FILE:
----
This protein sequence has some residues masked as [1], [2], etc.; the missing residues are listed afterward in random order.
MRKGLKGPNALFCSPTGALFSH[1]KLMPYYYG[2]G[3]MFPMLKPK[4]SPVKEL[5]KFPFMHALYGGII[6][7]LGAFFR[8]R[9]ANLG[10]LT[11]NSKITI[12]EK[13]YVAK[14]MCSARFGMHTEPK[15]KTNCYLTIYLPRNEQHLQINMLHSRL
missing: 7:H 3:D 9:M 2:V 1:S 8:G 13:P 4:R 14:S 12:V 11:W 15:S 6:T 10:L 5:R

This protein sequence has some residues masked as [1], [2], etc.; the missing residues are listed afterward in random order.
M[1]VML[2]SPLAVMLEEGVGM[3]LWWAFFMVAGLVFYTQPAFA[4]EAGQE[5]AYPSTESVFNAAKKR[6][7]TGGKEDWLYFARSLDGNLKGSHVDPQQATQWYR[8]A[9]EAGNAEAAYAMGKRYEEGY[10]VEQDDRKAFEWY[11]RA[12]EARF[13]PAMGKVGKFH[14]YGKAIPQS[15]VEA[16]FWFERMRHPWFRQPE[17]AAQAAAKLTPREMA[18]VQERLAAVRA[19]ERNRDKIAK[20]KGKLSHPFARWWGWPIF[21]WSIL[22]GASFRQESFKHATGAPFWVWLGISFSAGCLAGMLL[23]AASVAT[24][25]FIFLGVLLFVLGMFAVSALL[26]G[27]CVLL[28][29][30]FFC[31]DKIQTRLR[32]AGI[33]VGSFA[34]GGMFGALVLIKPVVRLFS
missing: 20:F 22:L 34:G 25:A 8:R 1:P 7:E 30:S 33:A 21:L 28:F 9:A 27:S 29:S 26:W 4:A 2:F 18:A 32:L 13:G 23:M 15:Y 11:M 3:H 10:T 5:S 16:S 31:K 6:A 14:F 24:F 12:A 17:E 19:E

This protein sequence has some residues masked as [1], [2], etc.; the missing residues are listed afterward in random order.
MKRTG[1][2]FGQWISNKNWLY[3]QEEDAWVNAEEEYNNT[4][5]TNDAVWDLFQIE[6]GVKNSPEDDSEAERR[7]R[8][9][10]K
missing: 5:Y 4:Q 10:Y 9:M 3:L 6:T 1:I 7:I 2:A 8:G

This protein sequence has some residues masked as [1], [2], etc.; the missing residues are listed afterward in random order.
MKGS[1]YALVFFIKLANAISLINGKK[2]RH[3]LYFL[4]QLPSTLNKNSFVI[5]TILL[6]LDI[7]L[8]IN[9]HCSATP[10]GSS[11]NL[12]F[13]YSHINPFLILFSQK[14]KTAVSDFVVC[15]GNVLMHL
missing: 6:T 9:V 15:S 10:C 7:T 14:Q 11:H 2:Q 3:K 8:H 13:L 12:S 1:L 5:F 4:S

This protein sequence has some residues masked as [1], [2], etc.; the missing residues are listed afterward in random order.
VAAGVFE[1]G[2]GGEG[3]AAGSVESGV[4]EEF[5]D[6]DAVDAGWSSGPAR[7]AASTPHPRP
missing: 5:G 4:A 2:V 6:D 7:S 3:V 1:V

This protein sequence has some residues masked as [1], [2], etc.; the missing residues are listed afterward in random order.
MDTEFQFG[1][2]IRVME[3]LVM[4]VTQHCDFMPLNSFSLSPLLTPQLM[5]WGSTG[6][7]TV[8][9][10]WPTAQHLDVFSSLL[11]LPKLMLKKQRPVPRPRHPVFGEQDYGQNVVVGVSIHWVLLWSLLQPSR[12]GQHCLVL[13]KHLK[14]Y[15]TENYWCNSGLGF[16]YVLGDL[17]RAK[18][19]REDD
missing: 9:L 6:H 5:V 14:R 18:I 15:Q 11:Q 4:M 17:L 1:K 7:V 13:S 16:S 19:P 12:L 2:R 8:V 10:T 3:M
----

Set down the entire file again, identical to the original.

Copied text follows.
This protein sequence has some residues masked as [1], [2], etc.; the missing residues are listed afterward in random order.
MRKGLKGPNALFCSPTGALFSH[1]KLMPYYYG[2]G[3]MFPMLKPK[4]SPVKEL[5]KFPFMHALYGGII[6][7]LGAFFR[8]R[9]ANLG[10]LT[11]NSKITI[12]EK[13]YVAK[14]MCSARFGMHTEPK[15]KTNCYLTIYLPRNEQHLQINMLHSRL
missing: 7:H 3:D 9:M 2:V 1:S 8:G 13:P 4:R 14:S 12:V 11:W 15:S 6:T 10:L 5:R

This protein sequence has some residues masked as [1], [2], etc.; the missing residues are listed afterward in random order.
M[1]VML[2]SPLAVMLEEGVGM[3]LWWAFFMVAGLVFYTQPAFA[4]EAGQE[5]AYPSTESVFNAAKKR[6][7]TGGKEDWLYFARSLDGNLKGSHVDPQQATQWYR[8]A[9]EAGNAEAAYAMGKRYEEGY[10]VEQDDRKAFEWY[11]RA[12]EARF[13]PAMGKVGKFH[14]YGKAIPQS[15]VEA[16]FWFERMRHPWFRQPE[17]AAQAAAKLTPREMA[18]VQERLAAVRA[19]ERNRDKIAK[20]KGKLSHPFARWWGWPIF[21]WSIL[22]GASFRQESFKHATGAPFWVWLGISFSAGCLAGMLL[23]AASVAT[24][25]FIFLGVLLFVLGMFAVSALL[26]G[27]CVLL[28][29][30]FFC[31]DKIQTRLR[32]AGI[33]VGSFA[34]GGMFGALVLIKPVVRLFS
missing: 20:F 22:L 34:G 25:A 8:R 1:P 7:E 30:S 33:A 21:L 28:F 9:A 27:S 29:S 26:W 4:A 2:F 18:A 32:L 13:G 23:M 15:Y 11:M 3:H 10:T 5:S 16:S 31:K 6:A 14:F 24:F 12:A 17:E 19:E

This protein sequence has some residues masked as [1], [2], etc.; the missing residues are listed afterward in random order.
MKRTG[1][2]FGQWISNKNWLY[3]QEEDAWVNAEEEYNNT[4][5]TNDAVWDLFQIE[6]GVKNSPEDDSEAERR[7]R[8][9][10]K
missing: 5:Y 4:Q 10:Y 9:M 3:L 6:T 1:I 7:I 2:A 8:G

This protein sequence has some residues masked as [1], [2], etc.; the missing residues are listed afterward in random order.
MKGS[1]YALVFFIKLANAISLINGKK[2]RH[3]LYFL[4]QLPSTLNKNSFVI[5]TILL[6]LDI[7]L[8]IN[9]HCSATP[10]GSS[11]NL[12]F[13]YSHINPFLILFSQK[14]KTAVSDFVVC[15]GNVLMHL
missing: 6:T 9:V 15:S 10:C 7:T 14:Q 11:H 2:Q 3:K 8:H 13:L 12:S 1:L 5:F 4:S

This protein sequence has some residues masked as [1], [2], etc.; the missing residues are listed afterward in random order.
VAAGVFE[1]G[2]GGEG[3]AAGSVESGV[4]EEF[5]D[6]DAVDAGWSSGPAR[7]AASTPHPRP
missing: 5:G 4:A 2:V 6:D 7:S 3:V 1:V

This protein sequence has some residues masked as [1], [2], etc.; the missing residues are listed afterward in random order.
MDTEFQFG[1][2]IRVME[3]LVM[4]VTQHCDFMPLNSFSLSPLLTPQLM[5]WGSTG[6][7]TV[8][9][10]WPTAQHLDVFSSLL[11]LPKLMLKKQRPVPRPRHPVFGEQDYGQNVVVGVSIHWVLLWSLLQPSR[12]GQHCLVL[13]KHLK[14]Y[15]TENYWCNSGLGF[16]YVLGDL[17]RAK[18][19]REDD
missing: 9:L 6:H 5:V 14:R 18:I 15:Q 11:Q 4:M 17:L 1:K 7:V 13:S 16:S 19:P 12:L 2:R 8:V 10:T 3:M